Lots of childhood memories get blurred as kids grow into adulthood. Lots of specifics regarding places you went or things you did as a family might get fuzzy. But there are some things your child will never forget, and will always be grateful for.
1. Physical affirmation. Hug your kids A LOT. Feeling your arms wrapped around them gives them a security that nothing else can replace. Even when they go through a “rebel” stage and seem to be rejecting your affection, make sure you continue offering it and let them reject it. They’re rebellion could reflect numerous things – they might just be trying to discover who they are as an individual and, in so doing, want a little distance, or them might be caving in to peer pressure and don’t want to appear too close to their parents. Either way, regardless of their external distance, they still draw great internal security from knowing that you want to hug them even when they reject it.
2. Spending time with you. It doesn’t really matter what you do. It might be just talking and laughing together, or doing chores, running errands, studying together, playing together or having family activities and outings. Time is precious, and our kids learn that very early on because they see us focusing so much time on different things, and they often get told “not now, I don’t have time.” Prioritizing time with our children is very important. It not only helps us get to know them and watch them grow up. It also tells them that THEY are important. Our kids should never feel like they need to compete with our computer (or whatever else drains so much of our time) for our attention. They need to be our priority, and they need to know that we WANT to spend time with them, even when it means sacrificing something else (in fact, it will ALWAYS mean sacrificing something else).
3. Being understood. Being a parent can be hard, but being a kid is tough too. They’re coping with a lot of new emotions and ideas, and make a lot of mistakes in the process of learning new things. It’s easy for kids to feel like grownups always know everything (not true) and kids are always messing up (not true either). Childhood is a beautiful reality, but a challenging one also. To help our kids recognize the beauty and overcome the challenges takes a lot of understanding. Remember that you were a child once also. When guiding your child, make sure they know that you understand them. This will bring them closer to you now, but also in the future when they will feel comfortable approaching you over important issues in their life.
4. Having family traditions. Family traditions play a key role in establishing your family identity. Your children will always remember the values and principles underlying your traditions, and will have great memories of all the moments you spent together. Many of your traditions might even get carried into your children’s future families. Traditions don’t just refer to holiday and birthday activities and treats – daily, weekly and monthly traditions are also important. Maybe you have a family night each week, or a cuddle spot where you read each night before bed. These are also traditions that work their way into your child’s heart and become “home”.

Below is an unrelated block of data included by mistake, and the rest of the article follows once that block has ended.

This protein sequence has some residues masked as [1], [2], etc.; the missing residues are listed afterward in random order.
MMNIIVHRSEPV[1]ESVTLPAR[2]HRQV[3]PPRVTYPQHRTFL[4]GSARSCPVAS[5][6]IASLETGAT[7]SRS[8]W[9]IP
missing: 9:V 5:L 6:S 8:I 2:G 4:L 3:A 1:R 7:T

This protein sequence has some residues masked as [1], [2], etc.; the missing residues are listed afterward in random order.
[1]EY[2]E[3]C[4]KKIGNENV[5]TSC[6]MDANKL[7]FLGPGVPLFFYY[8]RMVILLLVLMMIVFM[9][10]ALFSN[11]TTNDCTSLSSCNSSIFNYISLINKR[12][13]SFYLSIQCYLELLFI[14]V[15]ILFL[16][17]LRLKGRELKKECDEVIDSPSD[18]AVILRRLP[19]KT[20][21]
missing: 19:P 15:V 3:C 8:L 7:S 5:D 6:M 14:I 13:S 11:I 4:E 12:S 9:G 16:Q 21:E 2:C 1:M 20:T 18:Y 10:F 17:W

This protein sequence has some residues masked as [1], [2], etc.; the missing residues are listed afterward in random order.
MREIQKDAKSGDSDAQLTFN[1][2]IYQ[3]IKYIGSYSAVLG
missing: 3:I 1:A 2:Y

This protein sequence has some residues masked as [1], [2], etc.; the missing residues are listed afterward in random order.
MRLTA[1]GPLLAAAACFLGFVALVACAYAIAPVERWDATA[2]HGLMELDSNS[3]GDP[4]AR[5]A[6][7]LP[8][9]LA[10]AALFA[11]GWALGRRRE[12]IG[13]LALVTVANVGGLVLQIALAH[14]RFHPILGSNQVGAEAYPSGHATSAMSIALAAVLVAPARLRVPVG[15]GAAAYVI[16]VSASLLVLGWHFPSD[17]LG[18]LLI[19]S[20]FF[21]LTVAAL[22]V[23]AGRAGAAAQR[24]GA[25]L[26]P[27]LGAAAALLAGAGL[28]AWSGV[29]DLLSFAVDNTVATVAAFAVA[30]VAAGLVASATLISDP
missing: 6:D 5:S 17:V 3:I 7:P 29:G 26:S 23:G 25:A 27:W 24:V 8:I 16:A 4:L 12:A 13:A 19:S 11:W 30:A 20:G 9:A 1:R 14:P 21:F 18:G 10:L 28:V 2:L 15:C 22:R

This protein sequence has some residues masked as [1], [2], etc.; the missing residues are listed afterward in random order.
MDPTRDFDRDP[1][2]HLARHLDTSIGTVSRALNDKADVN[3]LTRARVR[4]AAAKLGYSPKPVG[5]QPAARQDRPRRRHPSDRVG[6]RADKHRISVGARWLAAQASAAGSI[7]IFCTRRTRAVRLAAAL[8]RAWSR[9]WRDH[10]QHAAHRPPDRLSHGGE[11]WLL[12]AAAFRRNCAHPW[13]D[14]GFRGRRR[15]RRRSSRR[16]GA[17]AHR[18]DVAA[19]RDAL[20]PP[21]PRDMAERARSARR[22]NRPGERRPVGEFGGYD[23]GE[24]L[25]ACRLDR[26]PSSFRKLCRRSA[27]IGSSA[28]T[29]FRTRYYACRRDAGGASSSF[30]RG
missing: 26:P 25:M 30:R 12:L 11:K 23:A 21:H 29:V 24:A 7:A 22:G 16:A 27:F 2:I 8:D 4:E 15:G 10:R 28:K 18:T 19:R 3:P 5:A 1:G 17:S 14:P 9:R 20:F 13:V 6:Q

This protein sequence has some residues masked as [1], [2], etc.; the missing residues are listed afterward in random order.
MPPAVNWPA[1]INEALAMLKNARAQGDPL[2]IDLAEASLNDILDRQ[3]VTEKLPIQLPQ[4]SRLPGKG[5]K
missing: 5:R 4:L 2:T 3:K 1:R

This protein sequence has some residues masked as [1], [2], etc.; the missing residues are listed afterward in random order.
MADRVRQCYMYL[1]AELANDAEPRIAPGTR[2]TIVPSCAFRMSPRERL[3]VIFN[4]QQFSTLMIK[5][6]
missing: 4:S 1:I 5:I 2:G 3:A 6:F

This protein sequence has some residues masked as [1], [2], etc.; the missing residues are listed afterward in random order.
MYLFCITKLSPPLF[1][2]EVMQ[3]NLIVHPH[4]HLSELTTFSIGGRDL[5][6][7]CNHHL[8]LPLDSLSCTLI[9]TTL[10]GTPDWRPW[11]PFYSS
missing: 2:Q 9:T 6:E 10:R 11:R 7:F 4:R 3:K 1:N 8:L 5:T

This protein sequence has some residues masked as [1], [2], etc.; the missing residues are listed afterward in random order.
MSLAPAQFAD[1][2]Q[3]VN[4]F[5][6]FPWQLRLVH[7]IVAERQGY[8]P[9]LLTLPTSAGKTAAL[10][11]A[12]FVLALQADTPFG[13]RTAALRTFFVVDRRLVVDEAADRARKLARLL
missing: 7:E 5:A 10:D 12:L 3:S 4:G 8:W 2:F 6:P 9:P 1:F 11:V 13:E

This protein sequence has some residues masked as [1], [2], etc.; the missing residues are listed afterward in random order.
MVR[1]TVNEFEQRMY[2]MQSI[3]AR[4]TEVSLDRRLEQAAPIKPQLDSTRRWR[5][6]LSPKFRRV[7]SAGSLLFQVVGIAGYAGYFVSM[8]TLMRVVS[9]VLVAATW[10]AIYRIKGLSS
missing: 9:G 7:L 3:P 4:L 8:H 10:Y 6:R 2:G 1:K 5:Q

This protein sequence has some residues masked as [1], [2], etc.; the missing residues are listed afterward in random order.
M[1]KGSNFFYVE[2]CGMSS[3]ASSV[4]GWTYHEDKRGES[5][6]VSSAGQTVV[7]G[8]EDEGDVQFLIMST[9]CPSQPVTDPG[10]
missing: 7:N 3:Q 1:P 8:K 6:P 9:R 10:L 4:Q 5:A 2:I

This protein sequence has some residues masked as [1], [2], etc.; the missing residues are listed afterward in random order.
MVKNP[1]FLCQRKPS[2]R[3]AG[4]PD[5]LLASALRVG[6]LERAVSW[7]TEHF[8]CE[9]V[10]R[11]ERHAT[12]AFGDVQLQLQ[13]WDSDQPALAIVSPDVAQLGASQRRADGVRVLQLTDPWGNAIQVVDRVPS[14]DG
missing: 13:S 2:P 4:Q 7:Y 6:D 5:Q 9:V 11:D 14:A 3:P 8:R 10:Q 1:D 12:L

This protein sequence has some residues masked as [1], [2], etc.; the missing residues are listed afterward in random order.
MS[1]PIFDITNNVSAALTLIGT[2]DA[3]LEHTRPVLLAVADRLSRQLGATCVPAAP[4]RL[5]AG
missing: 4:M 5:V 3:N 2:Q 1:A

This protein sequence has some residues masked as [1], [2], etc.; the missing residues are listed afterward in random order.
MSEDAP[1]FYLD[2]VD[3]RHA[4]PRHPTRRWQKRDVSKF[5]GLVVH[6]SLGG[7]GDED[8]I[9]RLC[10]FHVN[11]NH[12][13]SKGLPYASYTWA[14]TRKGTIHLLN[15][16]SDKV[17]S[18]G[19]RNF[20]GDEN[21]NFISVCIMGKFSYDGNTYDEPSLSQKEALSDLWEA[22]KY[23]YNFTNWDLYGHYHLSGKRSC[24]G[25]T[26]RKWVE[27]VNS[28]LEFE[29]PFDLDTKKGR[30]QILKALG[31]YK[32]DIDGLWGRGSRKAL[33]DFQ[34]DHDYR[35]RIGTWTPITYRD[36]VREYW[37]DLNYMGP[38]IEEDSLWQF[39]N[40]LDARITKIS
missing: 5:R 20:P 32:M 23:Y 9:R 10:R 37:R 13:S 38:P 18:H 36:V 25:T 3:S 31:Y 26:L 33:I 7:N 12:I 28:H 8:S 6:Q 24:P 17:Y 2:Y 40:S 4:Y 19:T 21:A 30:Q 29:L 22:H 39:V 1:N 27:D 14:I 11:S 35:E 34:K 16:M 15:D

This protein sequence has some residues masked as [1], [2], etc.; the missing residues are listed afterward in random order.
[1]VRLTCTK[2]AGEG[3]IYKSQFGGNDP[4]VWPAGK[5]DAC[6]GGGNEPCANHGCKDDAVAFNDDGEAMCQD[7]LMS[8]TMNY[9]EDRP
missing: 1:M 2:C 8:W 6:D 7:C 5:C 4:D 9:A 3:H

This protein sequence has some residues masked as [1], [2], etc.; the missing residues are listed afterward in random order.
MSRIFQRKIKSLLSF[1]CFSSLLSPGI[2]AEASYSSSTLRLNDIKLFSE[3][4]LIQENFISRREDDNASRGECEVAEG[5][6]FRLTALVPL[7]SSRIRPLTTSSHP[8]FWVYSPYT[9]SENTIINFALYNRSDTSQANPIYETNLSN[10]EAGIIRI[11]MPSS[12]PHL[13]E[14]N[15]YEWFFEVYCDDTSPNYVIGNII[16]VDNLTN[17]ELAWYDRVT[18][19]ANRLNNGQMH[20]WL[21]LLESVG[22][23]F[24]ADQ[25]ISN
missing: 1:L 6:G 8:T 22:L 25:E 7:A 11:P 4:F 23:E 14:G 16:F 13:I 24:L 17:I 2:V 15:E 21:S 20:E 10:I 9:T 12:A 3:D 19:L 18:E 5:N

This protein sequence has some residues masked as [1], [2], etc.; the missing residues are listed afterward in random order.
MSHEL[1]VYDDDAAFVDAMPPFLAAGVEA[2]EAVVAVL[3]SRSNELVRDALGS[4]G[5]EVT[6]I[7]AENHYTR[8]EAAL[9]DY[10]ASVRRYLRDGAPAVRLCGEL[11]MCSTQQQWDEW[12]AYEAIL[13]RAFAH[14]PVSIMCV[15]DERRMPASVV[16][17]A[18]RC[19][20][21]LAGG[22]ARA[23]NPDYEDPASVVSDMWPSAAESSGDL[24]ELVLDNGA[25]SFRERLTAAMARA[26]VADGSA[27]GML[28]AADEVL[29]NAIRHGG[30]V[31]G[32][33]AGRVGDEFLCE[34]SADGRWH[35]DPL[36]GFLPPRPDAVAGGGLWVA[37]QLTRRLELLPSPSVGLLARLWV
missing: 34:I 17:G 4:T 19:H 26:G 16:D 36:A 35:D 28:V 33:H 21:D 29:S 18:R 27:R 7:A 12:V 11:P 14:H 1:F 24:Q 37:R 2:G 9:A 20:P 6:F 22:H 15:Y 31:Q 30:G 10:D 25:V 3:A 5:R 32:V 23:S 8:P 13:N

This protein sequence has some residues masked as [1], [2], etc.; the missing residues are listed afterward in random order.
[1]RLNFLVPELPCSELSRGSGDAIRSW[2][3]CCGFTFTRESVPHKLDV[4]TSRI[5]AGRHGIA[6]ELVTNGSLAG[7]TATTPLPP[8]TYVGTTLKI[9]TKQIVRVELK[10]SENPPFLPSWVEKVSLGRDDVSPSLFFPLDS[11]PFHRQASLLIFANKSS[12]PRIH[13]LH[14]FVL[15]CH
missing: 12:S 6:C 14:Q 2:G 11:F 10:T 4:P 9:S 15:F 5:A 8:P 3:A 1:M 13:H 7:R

5. Homemade… anything. Whether it’s a birthday cake, hand written note, or DIY gift, your child will greatly appreciate the things you personally make for them. Whether they’re expensive or not doesn’t matter; they’re irreplaceable. Even if you aren’t crafty or the cake is a little gloppy, your child will feel loved in a special way because you took the time to do something for them and you made something with them alone in mind.
6. Family meals. Don’t forget to eat together as a family. Yes, it means rearranging your schedule to make sure everyone coincides at home at the same time for either lunch or dinner, and your kids might balk at having to give up certain activities to be able to have family time, but in the long run, they’ll appreciate it. Being together for lunch or dinner helps anchor you as a family. It’s a reminder that your unity as a family is important, even more important than passing events, fun as they may be. Years later, your children will still remember all that you talked and laughed about during your family meals, and the many essential lessons they learned from that time.
7. Celebrating successes. Make sure you celebrate your child’s successes. They will always feel a special fulfillment knowing that you were proud of them. For a child, knowing that your parents are happy with you means a lot and goes a long way in helping you establish a healthy self-esteem. Make sure you give your child that opportunity and security. It could be simply saying “great job” when they finish their chores or taking them out for some one-on-one time for a special accomplishment, or making a surprise dessert to congratulate them for something.
8. Knowing that you love them as they are. Even when they’re not successful. Even when they’re not behaving. It’s important for them to know that THEY are enough. Take the time to let you know how much you love hearing them sing (not because they have a great voice or won a prize – just because they are singing), or how much you love watching them play soccer (again, regardless of how talented they are or not). Yes, you celebrate their successes, but you don’t love them because they’re successful. You love them just because they’re them.
Think back to your own childhood. What else do you remember well that you are grateful for? Add whatever comes to mind to you list of what you want to pass on to your kids!